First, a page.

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Goal Setting Tips: The Power of Choosing Good Goals

Over the years, thousands of seminars have been held on goal setting tips. Most of us recognize how important having a goal is—it’s why we set New Year’s resolutions, or make diet and exercise plans. We need a target to hit. We need a destination to reach.

goal-setting-tips

photo credit: angietorres via photopin cc

But do you realize how few of us really use these goals we set? Most people make a list of goals, then leave it somewhere to rot. We go back to wandering; to playing “defense” with our calendars instead of offense. It’s why we reach the end of the year to discover much of that New Year’s resolution never materialized. We abandoned it by February. The reason for this, I believe, is we haven’t set SMART goals. This is an age-old tip, but one I need to be reminded of often.

Goal Setting Tips

For years, business leaders have taught that successful people set SMART goals:

S – Specific  (Make your goals clear and precise, not fuzzy and vague)

M – Measurable  (Make goals tangible enough they can be measured)

A – Attainable  (Set realistic goals—not so big they seem impossible)

R – Relevant  (Set goals that stretch you, yet match your identity)

T – Timely  (Make goals fit into the time frame you can manage)

As you work with students, this single habit will not only enable you to  perform better, it models for your young people something they’ll desperately need as they move into adulthood. So many kids get stuck as they mature because they are fuzzy about the end game. Can you guess why young people are obsessed with sports or video games? For many, it’s the one category of their lilfe where they have an explicit goal, and they know where they (or their team) stands. It’s also why so many adults don’t enjoy their work. They don’t have a clear target to hit.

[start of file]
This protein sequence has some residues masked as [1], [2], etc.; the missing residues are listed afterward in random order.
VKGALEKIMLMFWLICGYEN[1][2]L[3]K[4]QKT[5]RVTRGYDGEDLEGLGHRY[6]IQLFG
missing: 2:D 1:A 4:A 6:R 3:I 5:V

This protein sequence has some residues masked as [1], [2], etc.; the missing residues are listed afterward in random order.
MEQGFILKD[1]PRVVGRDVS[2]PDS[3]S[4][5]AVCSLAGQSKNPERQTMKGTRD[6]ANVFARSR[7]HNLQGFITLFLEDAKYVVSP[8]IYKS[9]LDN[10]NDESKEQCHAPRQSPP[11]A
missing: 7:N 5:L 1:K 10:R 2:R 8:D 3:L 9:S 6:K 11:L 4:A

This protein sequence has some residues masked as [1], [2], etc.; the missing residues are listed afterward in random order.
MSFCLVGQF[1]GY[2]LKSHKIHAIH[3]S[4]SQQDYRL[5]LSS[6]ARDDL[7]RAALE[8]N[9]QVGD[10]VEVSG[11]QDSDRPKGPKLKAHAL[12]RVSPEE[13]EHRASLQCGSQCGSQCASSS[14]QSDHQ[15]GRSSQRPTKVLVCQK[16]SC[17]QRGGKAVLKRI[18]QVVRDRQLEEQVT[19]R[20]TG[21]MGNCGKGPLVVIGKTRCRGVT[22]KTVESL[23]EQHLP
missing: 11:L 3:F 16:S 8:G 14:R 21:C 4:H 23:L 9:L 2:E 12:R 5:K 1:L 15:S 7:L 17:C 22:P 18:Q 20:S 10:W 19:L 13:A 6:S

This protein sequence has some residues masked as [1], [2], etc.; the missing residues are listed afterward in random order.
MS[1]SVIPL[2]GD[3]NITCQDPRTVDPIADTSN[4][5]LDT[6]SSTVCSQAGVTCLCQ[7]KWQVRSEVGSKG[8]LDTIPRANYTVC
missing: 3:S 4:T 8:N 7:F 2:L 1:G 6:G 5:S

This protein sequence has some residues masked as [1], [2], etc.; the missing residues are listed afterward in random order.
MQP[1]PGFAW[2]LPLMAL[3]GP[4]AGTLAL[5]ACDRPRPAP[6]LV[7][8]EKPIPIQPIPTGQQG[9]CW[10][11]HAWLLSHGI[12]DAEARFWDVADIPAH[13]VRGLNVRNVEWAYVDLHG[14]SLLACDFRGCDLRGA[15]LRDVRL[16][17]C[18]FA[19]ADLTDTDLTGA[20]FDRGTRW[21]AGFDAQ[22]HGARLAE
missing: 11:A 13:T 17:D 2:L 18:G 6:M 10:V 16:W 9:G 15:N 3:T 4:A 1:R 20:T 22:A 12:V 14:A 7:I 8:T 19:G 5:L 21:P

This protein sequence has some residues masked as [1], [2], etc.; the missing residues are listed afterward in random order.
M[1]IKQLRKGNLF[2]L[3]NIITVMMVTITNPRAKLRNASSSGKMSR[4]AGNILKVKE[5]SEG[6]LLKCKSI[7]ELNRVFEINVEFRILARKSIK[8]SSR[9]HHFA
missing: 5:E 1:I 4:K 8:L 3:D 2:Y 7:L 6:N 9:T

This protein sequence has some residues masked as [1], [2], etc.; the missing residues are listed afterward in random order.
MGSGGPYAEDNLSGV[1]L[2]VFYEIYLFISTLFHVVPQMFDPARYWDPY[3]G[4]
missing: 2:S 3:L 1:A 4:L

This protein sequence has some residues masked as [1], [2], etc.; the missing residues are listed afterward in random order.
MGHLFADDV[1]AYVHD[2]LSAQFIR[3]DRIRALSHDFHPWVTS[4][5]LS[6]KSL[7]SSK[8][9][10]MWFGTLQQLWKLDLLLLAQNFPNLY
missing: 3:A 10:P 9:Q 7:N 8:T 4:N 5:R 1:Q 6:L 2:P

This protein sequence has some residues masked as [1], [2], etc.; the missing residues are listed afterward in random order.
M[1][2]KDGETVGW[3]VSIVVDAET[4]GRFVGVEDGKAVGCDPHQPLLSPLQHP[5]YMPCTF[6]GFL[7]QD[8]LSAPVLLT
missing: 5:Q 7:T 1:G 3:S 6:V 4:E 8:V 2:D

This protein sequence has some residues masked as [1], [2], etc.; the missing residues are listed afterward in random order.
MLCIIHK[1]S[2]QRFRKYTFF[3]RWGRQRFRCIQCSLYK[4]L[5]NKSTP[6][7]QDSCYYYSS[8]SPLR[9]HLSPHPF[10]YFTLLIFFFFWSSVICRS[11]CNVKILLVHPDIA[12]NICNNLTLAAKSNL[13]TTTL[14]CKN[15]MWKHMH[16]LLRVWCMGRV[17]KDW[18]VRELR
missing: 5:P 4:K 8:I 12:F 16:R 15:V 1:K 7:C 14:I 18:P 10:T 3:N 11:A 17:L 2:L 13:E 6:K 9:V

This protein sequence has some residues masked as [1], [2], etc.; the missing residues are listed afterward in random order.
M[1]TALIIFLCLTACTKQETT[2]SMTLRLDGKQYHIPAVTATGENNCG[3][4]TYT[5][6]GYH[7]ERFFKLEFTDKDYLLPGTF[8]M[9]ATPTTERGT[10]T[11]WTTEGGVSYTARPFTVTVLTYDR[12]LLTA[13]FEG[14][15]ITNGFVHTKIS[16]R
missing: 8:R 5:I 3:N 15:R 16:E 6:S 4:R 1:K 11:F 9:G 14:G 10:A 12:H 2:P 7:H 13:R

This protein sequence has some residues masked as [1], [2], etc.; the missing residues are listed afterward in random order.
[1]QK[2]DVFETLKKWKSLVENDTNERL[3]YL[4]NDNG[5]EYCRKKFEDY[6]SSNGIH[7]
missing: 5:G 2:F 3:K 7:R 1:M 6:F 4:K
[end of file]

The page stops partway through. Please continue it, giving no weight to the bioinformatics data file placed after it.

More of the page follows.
So…this fall, let’s get back to the basics. Why not set some SMART goals and then go after them?

What are some goal setting tips that have worked for you? Leave a comment below.

3 Comments

  1. Kurt Earl on September 29, 2012 at 7:55 am

    Years ago, in 1997 as a freshman in high school, I read Michael Johnson’s “Slaying the Dragon”. All these years later I am yet to read a book that better outlines how to set a goal, how to pursue and what to do when you succeed or fail. What you have written here is very similar, but obviously he expands and teases out all the details.

    • Tim Elmore on October 23, 2012 at 3:11 pm

      Thanks for passing that along!

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Goal Setting Tips: The Power of Choosing Good Goals